CELA Welcomes Clotheslines

Jan 21 2008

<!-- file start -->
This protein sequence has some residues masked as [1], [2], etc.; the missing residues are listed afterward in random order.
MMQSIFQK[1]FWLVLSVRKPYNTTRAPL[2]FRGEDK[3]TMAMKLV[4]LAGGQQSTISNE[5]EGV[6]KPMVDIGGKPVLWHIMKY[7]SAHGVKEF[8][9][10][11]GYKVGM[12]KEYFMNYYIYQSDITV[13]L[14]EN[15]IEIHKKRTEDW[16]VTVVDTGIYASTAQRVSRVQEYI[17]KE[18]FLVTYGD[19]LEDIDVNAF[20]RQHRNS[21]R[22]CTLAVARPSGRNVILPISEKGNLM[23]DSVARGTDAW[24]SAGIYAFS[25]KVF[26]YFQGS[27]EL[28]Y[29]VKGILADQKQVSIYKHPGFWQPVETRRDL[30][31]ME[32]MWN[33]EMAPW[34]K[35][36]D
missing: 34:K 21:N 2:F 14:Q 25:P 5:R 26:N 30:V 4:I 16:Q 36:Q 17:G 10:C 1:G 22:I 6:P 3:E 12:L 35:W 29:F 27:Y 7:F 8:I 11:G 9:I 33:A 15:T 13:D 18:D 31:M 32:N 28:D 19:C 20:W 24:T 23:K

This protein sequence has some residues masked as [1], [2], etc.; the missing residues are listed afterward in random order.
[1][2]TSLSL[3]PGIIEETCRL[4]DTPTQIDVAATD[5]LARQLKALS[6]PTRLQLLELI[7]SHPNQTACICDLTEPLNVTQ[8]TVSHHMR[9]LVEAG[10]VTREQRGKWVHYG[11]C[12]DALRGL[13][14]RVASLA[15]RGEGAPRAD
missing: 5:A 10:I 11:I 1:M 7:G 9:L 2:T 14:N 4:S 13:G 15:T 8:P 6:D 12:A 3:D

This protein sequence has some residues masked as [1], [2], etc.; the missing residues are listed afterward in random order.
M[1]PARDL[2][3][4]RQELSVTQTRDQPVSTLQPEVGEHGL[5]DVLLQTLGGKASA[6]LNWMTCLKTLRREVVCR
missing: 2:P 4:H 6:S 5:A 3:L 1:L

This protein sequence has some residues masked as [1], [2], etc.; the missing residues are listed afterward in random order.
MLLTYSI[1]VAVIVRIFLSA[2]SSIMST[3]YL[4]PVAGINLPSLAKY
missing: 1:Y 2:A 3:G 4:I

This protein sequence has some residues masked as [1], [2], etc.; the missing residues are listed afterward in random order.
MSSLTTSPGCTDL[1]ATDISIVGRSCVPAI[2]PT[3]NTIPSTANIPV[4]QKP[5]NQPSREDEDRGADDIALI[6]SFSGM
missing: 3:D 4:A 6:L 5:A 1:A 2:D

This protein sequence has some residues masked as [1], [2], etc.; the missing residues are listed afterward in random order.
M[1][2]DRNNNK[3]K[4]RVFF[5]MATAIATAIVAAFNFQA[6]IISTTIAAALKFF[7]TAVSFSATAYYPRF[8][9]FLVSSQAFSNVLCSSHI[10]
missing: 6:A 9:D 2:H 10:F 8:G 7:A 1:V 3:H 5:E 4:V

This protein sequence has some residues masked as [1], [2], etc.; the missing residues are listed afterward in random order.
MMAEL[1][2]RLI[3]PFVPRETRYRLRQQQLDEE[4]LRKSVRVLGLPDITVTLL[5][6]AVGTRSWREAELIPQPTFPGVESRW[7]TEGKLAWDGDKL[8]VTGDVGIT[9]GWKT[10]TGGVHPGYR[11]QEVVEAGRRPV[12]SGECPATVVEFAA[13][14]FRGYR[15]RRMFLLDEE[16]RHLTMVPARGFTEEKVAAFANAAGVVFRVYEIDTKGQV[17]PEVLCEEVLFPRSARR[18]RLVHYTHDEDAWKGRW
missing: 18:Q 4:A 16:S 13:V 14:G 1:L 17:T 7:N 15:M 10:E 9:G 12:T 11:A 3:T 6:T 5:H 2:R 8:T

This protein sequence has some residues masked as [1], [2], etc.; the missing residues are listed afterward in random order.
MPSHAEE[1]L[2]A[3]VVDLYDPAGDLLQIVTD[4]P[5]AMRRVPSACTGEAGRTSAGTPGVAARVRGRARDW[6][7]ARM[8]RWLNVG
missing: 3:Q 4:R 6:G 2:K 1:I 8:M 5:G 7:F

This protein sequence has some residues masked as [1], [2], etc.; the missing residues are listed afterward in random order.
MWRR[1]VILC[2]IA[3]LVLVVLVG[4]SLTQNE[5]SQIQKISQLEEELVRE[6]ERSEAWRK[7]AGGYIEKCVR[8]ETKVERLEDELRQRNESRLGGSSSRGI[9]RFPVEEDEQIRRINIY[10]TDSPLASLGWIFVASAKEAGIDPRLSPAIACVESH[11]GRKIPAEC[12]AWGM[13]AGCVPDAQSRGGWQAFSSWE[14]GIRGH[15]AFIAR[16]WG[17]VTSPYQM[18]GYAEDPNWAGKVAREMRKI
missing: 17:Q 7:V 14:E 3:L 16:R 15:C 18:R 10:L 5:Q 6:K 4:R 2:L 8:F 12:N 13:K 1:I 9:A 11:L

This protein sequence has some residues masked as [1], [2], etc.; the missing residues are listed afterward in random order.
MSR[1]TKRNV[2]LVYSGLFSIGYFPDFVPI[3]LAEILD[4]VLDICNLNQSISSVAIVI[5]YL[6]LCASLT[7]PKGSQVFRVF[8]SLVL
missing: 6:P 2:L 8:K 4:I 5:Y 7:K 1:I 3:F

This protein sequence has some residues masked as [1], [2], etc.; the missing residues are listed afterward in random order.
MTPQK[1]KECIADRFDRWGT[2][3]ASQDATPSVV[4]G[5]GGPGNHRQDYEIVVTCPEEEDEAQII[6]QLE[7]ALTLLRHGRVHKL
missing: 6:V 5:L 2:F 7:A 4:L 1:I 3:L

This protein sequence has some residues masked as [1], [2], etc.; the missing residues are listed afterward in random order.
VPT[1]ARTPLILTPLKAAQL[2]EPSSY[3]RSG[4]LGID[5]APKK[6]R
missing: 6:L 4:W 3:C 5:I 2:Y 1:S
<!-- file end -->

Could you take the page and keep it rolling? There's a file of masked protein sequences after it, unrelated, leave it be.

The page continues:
Toronto: The Canadian Environmental Law Association welcomed the announcement today that the Ontario government is moving ahead with a regulation to allow clotheslines in single family homes, town houses and row houses, and declaring invalid any legal covenants or by-laws purporting to restrict those clotheslines.  CELA has long advocated removal of these types of legal restrictions in order to promote use of clotheslines.  These types of restrictions are from a by-gone era when certain members of society believed that residential streets should all have a certain uniform “look” that did not include clotheslines. “Over the last 50 years, legally binding rules called restrictive covenants have been put in place in thousands and thousands of residential developments across this province to curtail clotheslines, for no good reason except to support an antiquated view of “modern life” and the appearance of back yards,” stated Theresa McClenaghan, Executive Director with the Canadian Environmental Law Association.  “We called on government in the 2005 amendments to the Electricity Act to be able to outlaw these restrictive covenants and any municipal by-laws that purported to restrict or prohibit clotheslines.”  At the time the Electricity Act was amended to allow for today’s move by the provincial government. CELA will be providing detailed comment to the government in response to today’s posting on the Environmental Bill of Rights Registry.- 30 - For more information: Theresa McClenaghan, Executive Director - Cell 416-662-8341